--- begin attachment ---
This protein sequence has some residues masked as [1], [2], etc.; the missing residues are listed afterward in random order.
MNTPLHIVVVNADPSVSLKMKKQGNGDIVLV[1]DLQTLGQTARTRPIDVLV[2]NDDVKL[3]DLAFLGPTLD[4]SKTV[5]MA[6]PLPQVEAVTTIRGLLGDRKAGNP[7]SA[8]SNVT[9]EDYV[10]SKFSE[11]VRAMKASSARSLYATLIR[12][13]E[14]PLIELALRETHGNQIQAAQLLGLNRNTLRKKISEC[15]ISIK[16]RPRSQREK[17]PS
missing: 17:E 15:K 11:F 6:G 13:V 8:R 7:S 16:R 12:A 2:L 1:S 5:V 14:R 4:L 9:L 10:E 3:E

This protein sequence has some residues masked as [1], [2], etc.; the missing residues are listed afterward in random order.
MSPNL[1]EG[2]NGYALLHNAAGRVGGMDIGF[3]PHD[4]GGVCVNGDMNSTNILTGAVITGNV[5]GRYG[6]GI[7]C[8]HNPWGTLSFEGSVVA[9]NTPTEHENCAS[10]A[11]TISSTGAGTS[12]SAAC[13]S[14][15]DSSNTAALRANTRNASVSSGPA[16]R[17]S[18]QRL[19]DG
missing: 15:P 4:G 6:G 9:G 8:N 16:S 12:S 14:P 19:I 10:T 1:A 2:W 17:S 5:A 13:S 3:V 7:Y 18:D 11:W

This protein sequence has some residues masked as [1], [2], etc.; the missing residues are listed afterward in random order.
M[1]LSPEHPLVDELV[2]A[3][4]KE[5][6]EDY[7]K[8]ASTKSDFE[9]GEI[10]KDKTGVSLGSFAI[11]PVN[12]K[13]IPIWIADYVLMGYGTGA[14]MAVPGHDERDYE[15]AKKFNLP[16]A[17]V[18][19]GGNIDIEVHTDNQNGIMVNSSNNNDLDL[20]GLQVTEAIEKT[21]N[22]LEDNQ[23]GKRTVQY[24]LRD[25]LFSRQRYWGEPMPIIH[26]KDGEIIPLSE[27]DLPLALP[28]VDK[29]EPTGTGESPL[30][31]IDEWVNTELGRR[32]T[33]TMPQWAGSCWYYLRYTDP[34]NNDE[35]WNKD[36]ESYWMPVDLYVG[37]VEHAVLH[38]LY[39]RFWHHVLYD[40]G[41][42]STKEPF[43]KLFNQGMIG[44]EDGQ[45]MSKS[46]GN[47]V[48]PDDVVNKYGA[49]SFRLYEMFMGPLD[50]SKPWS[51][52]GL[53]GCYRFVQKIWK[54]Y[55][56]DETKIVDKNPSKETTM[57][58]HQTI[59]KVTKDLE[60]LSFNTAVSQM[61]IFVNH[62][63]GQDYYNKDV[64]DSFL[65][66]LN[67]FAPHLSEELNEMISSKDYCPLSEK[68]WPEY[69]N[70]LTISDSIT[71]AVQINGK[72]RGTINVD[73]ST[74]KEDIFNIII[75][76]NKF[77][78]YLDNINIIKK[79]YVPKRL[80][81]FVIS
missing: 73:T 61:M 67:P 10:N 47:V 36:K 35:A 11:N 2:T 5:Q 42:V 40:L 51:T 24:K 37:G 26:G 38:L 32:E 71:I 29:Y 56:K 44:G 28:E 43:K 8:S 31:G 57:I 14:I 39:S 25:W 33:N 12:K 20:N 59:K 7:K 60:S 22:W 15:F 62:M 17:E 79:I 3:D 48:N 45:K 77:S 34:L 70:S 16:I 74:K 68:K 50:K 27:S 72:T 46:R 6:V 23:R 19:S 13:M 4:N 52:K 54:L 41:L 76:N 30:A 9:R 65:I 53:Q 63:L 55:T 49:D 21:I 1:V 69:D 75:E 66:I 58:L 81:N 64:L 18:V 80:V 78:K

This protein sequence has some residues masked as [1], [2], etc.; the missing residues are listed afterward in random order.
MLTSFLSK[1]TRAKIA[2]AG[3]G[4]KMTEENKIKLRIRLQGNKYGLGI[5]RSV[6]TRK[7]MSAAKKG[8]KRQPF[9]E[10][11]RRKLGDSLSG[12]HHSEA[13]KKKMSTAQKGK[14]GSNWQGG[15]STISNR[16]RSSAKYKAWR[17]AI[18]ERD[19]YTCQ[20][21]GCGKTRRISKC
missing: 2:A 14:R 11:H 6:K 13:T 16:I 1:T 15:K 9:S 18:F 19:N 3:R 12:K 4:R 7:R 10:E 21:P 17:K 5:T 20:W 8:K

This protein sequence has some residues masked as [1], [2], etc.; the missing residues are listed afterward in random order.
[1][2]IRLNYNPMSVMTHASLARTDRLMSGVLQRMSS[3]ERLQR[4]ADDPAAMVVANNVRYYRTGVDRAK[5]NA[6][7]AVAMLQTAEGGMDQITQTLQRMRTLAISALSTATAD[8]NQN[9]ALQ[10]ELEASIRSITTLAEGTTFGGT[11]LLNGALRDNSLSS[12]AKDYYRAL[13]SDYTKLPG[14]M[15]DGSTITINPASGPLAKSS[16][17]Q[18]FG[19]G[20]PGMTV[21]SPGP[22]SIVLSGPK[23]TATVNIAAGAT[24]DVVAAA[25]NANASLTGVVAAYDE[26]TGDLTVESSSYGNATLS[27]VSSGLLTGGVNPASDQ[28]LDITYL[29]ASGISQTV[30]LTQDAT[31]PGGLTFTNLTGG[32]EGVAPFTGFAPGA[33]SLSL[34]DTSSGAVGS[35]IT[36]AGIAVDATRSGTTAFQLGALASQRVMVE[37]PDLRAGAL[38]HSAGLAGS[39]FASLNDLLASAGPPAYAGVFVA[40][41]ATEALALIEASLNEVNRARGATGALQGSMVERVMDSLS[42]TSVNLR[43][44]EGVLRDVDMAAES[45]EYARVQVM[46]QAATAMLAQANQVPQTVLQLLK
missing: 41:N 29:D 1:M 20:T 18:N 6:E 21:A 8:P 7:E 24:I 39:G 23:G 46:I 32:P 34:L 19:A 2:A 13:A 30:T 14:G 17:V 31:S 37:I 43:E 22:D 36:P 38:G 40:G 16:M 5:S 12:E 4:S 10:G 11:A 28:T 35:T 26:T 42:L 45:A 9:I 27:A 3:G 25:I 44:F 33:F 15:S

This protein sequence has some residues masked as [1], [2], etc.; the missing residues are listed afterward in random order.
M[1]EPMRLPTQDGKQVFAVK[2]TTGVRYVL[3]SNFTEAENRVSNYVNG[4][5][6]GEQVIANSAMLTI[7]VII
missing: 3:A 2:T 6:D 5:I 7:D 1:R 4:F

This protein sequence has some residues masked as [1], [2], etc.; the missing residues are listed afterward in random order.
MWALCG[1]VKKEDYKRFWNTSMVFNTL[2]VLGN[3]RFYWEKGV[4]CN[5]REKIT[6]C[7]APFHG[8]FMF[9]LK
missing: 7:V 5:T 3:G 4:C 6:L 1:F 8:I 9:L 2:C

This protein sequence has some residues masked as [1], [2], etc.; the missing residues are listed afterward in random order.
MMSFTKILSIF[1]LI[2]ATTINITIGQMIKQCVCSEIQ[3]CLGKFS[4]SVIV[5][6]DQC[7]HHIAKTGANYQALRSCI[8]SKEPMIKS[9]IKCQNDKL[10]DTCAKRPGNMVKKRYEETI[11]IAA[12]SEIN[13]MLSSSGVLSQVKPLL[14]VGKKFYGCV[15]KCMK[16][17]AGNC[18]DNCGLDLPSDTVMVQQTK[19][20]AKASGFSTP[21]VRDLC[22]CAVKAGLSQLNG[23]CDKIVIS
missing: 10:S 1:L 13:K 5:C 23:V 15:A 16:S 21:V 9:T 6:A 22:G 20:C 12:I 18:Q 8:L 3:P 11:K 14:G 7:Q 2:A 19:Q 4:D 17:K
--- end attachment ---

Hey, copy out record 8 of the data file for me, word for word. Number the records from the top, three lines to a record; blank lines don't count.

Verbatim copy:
This protein sequence has some residues masked as [1], [2], etc.; the missing residues are listed afterward in random order.
MMSFTKILSIF[1]LI[2]ATTINITIGQMIKQCVCSEIQ[3]CLGKFS[4]SVIV[5][6]DQC[7]HHIAKTGANYQALRSCI[8]SKEPMIKS[9]IKCQNDKL[10]DTCAKRPGNMVKKRYEETI[11]IAA[12]SEIN[13]MLSSSGVLSQVKPLL[14]VGKKFYGCV[15]KCMK[16][17]AGNC[18]DNCGLDLPSDTVMVQQTK[19][20]AKASGFSTP[21]VRDLC[22]CAVKAGLSQLNG[23]CDKIVIS
missing: 10:S 1:L 13:K 5:C 23:V 15:A 16:S 21:V 9:T 6:A 22:G 20:C 12:I 18:Q 8:L 3:P 11:K 14:G 7:Q 2:A 19:Q 4:D 17:K